Thus heimlich is a word the meaning of which develops in the direction of ambivalence, until it finally coincides with its opposite, unheimlich. Unheimlich is in some way or other a sub-species of heimlich. Let us bear this discovery in mind, though we cannot yet rightly understand it, alongside of Schelling’s definition of the Unheimlich. If we go on to examine individual instances of uncanniness, these hints will become intelligible to us.
When we proceed to review things, persons, impressions, events and situations which are able to arouse in us a feeling of the uncanny in a particularly forcible and definite form, the first requirement is obviously to select a suitable example to start on. Jentsch has taken as a very good instance ‘doubts whether an apparently animate being is really alive; or conversely, whether a lifeless object might not be in fact animate’; and he refers in this connection to the impression made by waxwork figures, ingeniously constructed dolls and automata. To these he adds the uncanny effect of epileptic fits, and of manifestations of insanity, because these excite in the spectator the impression of automatic, mechanical processes at work behind the ‘ordinary appearance of mental activity. Without entirely accepting this author’s view, we will take it as a starting point for our own investigation because in what follows he reminds us of a writer who has succeeded in producing uncanny effects better than anyone else.
Jentsch writes: ‘In telling a story one of the most successful devices for easily creating uncanny effects is to leave the reader in uncertainty whether a particular figure in the story is a human being or an automaton and to do it in such a way that his attention is not focused directly upon his uncertainty, so that he may not be led to go into the matter and clear it up immediately. That, as we have said, would quickly dissipate the peculiar emotional effect of the thing. E. T. A. Hoffmann has repeatedly employed this psychological artifice with success in his fantastic narratives.’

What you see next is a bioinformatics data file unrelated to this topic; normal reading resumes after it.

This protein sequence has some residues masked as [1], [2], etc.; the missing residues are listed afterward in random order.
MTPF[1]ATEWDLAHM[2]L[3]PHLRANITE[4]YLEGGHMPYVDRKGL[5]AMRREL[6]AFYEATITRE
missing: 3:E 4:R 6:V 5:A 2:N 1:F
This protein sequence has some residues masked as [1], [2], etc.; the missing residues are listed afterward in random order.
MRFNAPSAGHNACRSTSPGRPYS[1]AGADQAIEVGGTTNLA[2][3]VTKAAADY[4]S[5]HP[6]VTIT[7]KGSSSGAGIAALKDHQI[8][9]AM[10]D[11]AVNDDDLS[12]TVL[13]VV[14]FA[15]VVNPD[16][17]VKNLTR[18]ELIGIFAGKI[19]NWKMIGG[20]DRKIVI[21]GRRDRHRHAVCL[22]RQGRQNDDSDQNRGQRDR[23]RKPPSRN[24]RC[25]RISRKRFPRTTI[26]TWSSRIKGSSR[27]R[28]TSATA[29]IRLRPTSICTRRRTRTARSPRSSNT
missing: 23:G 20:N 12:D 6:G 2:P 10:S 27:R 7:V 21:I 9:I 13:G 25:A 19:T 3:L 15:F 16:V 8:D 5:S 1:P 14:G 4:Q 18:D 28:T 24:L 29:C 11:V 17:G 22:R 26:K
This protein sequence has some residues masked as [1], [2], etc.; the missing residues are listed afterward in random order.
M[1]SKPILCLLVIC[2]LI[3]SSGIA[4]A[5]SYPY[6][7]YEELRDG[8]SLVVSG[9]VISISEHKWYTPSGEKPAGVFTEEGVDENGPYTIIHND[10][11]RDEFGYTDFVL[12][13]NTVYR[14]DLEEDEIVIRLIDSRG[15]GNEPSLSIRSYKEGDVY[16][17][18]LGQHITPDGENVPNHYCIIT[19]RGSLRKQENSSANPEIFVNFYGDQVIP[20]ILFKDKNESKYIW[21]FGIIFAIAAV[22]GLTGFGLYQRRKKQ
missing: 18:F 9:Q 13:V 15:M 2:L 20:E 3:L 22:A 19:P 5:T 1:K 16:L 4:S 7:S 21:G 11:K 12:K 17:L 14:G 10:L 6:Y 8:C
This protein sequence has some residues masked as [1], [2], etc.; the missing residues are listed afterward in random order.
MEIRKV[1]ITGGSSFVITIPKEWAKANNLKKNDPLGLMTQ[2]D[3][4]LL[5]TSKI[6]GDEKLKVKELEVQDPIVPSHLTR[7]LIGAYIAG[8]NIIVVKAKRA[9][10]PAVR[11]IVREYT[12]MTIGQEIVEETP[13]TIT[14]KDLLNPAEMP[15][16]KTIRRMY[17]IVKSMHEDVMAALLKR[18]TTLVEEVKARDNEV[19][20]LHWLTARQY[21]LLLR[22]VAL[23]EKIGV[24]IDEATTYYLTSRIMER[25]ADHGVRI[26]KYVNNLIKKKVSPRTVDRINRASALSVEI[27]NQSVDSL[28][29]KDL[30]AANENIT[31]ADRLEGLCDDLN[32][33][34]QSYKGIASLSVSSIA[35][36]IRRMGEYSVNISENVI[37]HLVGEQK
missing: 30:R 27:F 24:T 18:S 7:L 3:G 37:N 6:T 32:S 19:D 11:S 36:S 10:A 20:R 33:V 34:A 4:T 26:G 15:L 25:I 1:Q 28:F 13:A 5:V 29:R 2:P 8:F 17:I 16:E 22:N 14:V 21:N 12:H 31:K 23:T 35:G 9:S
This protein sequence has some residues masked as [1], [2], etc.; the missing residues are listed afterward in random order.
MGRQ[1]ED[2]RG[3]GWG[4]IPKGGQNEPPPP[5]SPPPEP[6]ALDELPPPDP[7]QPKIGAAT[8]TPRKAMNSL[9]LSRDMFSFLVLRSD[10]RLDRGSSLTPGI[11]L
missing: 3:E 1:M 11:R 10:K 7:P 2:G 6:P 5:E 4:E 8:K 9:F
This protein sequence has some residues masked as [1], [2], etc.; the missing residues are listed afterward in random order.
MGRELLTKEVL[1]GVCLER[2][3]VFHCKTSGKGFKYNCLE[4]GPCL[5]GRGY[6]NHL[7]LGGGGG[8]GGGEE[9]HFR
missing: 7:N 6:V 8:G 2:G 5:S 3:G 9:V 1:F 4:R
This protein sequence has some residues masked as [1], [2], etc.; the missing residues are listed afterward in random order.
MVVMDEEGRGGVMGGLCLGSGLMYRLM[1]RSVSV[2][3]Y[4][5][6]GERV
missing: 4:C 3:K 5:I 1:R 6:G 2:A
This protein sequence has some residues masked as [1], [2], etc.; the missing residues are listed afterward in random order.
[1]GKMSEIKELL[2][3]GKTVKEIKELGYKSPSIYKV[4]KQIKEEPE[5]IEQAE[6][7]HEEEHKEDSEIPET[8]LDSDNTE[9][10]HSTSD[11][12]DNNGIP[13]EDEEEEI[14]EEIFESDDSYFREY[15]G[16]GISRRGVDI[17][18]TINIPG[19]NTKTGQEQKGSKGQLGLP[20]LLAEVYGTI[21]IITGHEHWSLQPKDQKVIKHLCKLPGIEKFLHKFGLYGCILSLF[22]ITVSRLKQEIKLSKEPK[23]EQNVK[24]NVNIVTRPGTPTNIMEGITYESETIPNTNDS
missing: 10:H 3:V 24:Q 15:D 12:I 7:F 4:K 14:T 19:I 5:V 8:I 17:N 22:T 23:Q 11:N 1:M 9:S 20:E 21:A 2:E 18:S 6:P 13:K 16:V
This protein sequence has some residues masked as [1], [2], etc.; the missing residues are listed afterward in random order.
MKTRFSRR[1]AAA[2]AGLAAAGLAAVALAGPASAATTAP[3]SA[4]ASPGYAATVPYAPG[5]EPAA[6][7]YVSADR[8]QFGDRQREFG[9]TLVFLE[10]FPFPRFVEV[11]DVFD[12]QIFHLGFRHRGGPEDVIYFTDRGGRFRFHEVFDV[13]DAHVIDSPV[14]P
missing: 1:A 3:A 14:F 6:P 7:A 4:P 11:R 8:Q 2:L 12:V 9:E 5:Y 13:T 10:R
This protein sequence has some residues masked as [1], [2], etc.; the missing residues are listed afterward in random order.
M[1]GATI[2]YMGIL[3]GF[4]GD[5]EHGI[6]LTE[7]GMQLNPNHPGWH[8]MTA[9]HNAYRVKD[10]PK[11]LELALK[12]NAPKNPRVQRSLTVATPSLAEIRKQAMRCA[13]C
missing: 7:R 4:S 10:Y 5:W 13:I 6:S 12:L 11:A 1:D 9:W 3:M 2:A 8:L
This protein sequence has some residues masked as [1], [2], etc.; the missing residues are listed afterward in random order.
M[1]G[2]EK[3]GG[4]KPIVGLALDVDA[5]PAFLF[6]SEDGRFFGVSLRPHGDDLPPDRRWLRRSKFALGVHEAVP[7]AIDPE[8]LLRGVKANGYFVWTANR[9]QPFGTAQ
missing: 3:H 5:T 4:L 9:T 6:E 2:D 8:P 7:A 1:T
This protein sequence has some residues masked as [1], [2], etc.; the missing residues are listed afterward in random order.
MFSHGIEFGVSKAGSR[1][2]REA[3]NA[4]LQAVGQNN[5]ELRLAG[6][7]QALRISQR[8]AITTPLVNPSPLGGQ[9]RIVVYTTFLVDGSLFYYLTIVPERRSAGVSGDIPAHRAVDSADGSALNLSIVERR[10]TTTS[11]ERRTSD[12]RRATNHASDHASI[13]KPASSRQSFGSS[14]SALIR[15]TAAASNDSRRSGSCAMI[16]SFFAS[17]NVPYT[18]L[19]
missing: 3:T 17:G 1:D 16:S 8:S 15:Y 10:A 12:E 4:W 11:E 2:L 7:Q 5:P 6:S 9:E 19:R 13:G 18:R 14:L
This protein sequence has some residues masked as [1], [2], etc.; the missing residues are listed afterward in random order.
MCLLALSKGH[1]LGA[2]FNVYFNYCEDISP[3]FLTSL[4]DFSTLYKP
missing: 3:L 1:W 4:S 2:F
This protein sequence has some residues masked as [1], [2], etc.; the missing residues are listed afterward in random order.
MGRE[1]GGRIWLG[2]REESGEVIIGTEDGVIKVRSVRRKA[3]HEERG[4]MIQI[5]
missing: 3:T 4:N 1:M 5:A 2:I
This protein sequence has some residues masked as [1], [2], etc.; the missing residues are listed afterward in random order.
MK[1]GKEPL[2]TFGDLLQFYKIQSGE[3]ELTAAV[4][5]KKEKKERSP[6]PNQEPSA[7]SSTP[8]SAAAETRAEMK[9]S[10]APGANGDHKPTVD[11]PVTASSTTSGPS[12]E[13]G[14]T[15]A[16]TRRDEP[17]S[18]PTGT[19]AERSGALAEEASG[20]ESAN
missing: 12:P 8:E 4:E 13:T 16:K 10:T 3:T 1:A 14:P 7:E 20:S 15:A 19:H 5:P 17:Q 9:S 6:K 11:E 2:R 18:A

This observation, undoubtedly a correct one, refers primarily to the story of The Sand-Man” in Hoffmann’s Nachtstücken, which contains the original of Olympia, the doll that appears in the first act of Offenbach’s opera, Tales of Hoffmann, but I cannot think — and I hope most readers of the story will agree with me — that the theme of the doll Olympia, who is to all appearances a living being, is by any means the only, or indeed the most important, element that must be held responsible for the quite unparalleled atmosphere of uncanniness evoked by the story. Nor is this atmosphere heightened by the fact that the author himself treats the episode of Olympia with a faint touch of satire and uses it to poke fun at the young man’s idealization of his mistress. The main theme of the story is, on the contrary, something different, something which gives it its name, and which is always re-introduced at critical moments: it is the theme of the ‘Sand-Man’ who tears out children’s eyes.
This fantastic tale opens with the childhood recollections of the student Nathaniel. In spite of his present happiness, he cannot banish the memories associated with the mysterious and terrifying death of his beloved father. On certain evenings his mother used to send the children to bed early, warning them that ‘the Sand-Man was coming’; and, sure enough, Nathaniel would not fail to hear the heavy tread of a visitor, with whom his father would then be occupied for the evening. When questioned about the Sand-Man, his mother, it is true, denied that such a person existed except as a figure of speech; but his nurse could give him more definite information: ‘He’s a wicked man who comes when children won’t go to bed, and throws handfuls of sand in their eyes so that they jump out of their heads all bleeding. Then he puts the eyes in a sack and carries them off to the half-moon to feed his children. They sit up there in their nest, and their beaks are hooked like owls’ beaks, and they use them to peck up naughty boys’ and girls’ eyes with.’